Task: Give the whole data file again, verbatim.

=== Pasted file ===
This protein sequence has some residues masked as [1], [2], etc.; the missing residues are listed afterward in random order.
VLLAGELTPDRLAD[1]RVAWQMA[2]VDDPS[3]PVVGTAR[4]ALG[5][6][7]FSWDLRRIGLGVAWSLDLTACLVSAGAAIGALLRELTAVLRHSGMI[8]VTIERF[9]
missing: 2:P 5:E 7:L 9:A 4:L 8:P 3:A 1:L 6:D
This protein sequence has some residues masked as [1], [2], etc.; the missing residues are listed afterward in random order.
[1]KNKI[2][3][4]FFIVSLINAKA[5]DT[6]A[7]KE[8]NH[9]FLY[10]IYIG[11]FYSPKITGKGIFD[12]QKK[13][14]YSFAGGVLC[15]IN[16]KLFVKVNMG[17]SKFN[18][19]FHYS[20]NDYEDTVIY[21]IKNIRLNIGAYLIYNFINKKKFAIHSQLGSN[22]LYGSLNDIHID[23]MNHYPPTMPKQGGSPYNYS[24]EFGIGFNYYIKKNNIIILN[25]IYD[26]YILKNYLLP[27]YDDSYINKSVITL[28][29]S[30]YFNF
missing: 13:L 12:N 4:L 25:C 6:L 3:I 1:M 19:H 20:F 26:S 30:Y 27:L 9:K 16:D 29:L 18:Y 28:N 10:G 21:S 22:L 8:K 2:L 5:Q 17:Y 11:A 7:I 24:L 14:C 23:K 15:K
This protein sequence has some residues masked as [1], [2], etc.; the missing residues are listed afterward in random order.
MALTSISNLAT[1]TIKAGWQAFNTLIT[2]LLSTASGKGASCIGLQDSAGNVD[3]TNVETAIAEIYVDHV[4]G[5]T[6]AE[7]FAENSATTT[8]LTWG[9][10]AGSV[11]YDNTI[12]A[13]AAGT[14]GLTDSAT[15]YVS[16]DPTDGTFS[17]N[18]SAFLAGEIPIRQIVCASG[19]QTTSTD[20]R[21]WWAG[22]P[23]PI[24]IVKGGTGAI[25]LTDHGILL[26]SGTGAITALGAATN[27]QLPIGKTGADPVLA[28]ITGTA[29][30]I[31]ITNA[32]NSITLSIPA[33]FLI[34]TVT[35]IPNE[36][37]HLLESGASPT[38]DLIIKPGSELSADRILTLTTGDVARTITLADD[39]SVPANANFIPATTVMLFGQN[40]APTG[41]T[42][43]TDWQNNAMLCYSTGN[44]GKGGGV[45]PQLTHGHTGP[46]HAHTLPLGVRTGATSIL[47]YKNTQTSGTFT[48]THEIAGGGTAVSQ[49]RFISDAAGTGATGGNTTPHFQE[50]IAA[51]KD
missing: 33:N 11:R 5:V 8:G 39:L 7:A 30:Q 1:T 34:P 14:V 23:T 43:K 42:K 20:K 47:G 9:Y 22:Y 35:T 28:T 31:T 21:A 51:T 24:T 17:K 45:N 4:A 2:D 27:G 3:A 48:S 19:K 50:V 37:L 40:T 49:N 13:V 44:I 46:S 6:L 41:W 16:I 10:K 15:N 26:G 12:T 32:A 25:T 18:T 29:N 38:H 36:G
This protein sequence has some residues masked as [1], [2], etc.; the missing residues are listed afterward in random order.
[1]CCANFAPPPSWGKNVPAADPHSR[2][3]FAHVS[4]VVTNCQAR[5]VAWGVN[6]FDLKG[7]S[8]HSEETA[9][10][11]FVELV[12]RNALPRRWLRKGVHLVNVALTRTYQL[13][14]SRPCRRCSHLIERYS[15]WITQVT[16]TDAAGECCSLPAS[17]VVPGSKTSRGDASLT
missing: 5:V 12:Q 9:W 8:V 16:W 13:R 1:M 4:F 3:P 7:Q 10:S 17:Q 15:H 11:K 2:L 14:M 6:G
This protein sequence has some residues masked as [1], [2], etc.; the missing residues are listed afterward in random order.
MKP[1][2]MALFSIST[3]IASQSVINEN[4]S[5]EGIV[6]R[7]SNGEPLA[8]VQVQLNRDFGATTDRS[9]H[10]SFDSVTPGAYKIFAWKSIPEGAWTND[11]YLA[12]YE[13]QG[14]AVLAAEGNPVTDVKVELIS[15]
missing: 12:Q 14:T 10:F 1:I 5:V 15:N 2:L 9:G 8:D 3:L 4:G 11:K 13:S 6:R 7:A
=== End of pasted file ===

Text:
This protein sequence has some residues masked as [1], [2], etc.; the missing residues are listed afterward in random order.
VLLAGELTPDRLAD[1]RVAWQMA[2]VDDPS[3]PVVGTAR[4]ALG[5][6][7]FSWDLRRIGLGVAWSLDLTACLVSAGAAIGALLRELTAVLRHSGMI[8]VTIERF[9]
missing: 2:P 5:E 7:L 9:A 4:L 8:P 3:A 1:L 6:D
This protein sequence has some residues masked as [1], [2], etc.; the missing residues are listed afterward in random order.
[1]KNKI[2][3][4]FFIVSLINAKA[5]DT[6]A[7]KE[8]NH[9]FLY[10]IYIG[11]FYSPKITGKGIFD[12]QKK[13][14]YSFAGGVLC[15]IN[16]KLFVKVNMG[17]SKFN[18][19]FHYS[20]NDYEDTVIY[21]IKNIRLNIGAYLIYNFINKKKFAIHSQLGSN[22]LYGSLNDIHID[23]MNHYPPTMPKQGGSPYNYS[24]EFGIGFNYYIKKNNIIILN[25]IYD[26]YILKNYLLP[27]YDDSYINKSVITL[28][29]S[30]YFNF
missing: 13:L 12:N 4:L 25:C 6:L 3:I 1:M 19:H 20:F 26:S 30:Y 27:L 9:K 16:D 29:L 18:Y 28:N 10:G 21:S 22:L 8:K 2:L 5:Q 17:Y 11:A 7:I 24:L 14:C 23:K 15:K
This protein sequence has some residues masked as [1], [2], etc.; the missing residues are listed afterward in random order.
MALTSISNLAT[1]TIKAGWQAFNTLIT[2]LLSTASGKGASCIGLQDSAGNVD[3]TNVETAIAEIYVDHV[4]G[5]T[6]AE[7]FAENSATTT[8]LTWG[9][10]AGSV[11]YDNTI[12]A[13]AAGT[14]GLTDSAT[15]YVS[16]DPTDGTFS[17]N[18]SAFLAGEIPIRQIVCASG[19]QTTSTD[20]R[21]WWAG[22]P[23]PI[24]IVKGGTGAI[25]LTDHGILL[26]SGTGAITALGAATN[27]QLPIGKTGADPVLA[28]ITGTA[29][30]I[31]ITNA[32]NSITLSIPA[33]FLI[34]TVT[35]IPNE[36][37]HLLESGASPT[38]DLIIKPGSELSADRILTLTTGDVARTITLADD[39]SVPANANFIPATTVMLFGQN[40]APTG[41]T[42][43]TDWQNNAMLCYSTGN[44]GKGGGV[45]PQLTHGHTGP[46]HAHTLPLGVRTGATSIL[47]YKNTQTSGTFT[48]THEIAGGGTAVSQ[49]RFISDAAGTGATGGNTTPHFQE[50]IAA[51]KD
missing: 33:N 11:R 5:V 8:G 39:L 7:A 30:Q 1:T 34:P 14:V 23:T 43:K 42:K 20:K 47:G 9:Y 22:Y 35:T 28:T 31:T 21:A 51:T 24:T 17:K 45:N 4:A 2:D 27:G 3:A 48:S 19:K 50:V 37:L 40:T 49:N 13:V 44:I 46:S 6:L 41:W 16:I 10:K 15:N 26:G 12:T 32:A 25:T 18:T 29:N 38:H 36:G
This protein sequence has some residues masked as [1], [2], etc.; the missing residues are listed afterward in random order.
[1]CCANFAPPPSWGKNVPAADPHSR[2][3]FAHVS[4]VVTNCQAR[5]VAWGVN[6]FDLKG[7]S[8]HSEETA[9][10][11]FVELV[12]RNALPRRWLRKGVHLVNVALTRTYQL[13][14]SRPCRRCSHLIERYS[15]WITQVT[16]TDAAGECCSLPAS[17]VVPGSKTSRGDASLT
missing: 5:V 12:Q 9:W 8:V 16:W 13:R 1:M 4:F 3:P 7:Q 10:S 17:Q 15:H 11:K 2:L 14:M 6:G
This protein sequence has some residues masked as [1], [2], etc.; the missing residues are listed afterward in random order.
MKP[1][2]MALFSIST[3]IASQSVINEN[4]S[5]EGIV[6]R[7]SNGEPLA[8]VQVQLNRDFGATTDRS[9]H[10]SFDSVTPGAYKIFAWKSIPEGAWTND[11]YLA[12]YE[13]QG[14]AVLAAEGNPVTDVKVELIS[15]
missing: 12:Q 14:T 10:F 1:I 5:V 15:N 2:L 9:G 8:D 3:L 4:G 11:K 13:S 6:R 7:A